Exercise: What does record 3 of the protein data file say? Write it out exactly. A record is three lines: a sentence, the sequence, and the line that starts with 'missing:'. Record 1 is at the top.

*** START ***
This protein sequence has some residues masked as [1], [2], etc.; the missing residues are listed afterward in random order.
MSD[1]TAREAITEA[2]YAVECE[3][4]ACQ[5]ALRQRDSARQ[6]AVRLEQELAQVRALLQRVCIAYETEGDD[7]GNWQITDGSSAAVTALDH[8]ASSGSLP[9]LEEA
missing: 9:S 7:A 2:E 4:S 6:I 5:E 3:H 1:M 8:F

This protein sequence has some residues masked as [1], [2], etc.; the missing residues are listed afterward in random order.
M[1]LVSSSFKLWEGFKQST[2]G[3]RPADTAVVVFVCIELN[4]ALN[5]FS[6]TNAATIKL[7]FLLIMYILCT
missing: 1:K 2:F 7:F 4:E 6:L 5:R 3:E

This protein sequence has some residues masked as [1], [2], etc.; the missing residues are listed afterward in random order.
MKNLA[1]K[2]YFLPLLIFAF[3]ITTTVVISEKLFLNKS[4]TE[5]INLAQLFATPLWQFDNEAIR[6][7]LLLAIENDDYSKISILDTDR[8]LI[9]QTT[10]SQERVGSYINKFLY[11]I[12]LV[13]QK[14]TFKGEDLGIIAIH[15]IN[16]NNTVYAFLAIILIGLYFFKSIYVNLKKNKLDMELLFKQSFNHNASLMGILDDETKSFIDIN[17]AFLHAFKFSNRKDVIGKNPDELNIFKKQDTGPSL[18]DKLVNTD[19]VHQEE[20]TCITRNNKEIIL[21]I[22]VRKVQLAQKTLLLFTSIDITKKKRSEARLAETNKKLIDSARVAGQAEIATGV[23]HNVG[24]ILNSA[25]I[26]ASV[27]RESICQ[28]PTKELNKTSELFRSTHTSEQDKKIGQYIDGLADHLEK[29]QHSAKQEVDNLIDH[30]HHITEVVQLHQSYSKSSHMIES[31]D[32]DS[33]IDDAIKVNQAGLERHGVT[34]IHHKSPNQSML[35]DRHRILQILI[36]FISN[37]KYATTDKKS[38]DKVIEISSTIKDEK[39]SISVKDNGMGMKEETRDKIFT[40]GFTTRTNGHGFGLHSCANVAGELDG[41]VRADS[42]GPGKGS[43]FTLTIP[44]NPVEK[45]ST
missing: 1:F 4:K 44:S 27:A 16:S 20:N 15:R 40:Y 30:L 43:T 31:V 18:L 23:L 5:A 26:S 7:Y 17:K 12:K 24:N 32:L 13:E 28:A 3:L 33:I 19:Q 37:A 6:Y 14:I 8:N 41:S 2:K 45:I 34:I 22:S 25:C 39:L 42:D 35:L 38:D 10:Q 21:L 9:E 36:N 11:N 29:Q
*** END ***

This protein sequence has some residues masked as [1], [2], etc.; the missing residues are listed afterward in random order.
MKNLA[1]K[2]YFLPLLIFAF[3]ITTTVVISEKLFLNKS[4]TE[5]INLAQLFATPLWQFDNEAIR[6][7]LLLAIENDDYSKISILDTDR[8]LI[9]QTT[10]SQERVGSYINKFLY[11]I[12]LV[13]QK[14]TFKGEDLGIIAIH[15]IN[16]NNTVYAFLAIILIGLYFFKSIYVNLKKNKLDMELLFKQSFNHNASLMGILDDETKSFIDIN[17]AFLHAFKFSNRKDVIGKNPDELNIFKKQDTGPSL[18]DKLVNTD[19]VHQEE[20]TCITRNNKEIIL[21]I[22]VRKVQLAQKTLLLFTSIDITKKKRSEARLAETNKKLIDSARVAGQAEIATGV[23]HNVG[24]ILNSA[25]I[26]ASV[27]RESICQ[28]PTKELNKTSELFRSTHTSEQDKKIGQYIDGLADHLEK[29]QHSAKQEVDNLIDH[30]HHITEVVQLHQSYSKSSHMIES[31]D[32]DS[33]IDDAIKVNQAGLERHGVT[34]IHHKSPNQSML[35]DRHRILQILI[36]FISN[37]KYATTDKKS[38]DKVIEISSTIKDEK[39]SISVKDNGMGMKEETRDKIFT[40]GFTTRTNGHGFGLHSCANVAGELDG[41]VRADS[42]GPGKGS[43]FTLTIP[44]NPVEK[45]ST
missing: 1:F 4:K 44:S 27:A 16:S 20:N 15:R 40:Y 30:L 43:T 31:V 18:L 23:L 5:A 26:S 7:Y 17:K 12:K 24:N 32:L 13:E 28:A 3:L 33:I 19:Q 37:A 6:Y 14:I 8:N 41:S 2:K 45:I 34:I 22:S 25:C 39:L 42:D 35:L 38:D 10:Q 21:L 9:E 36:N 11:N 29:Q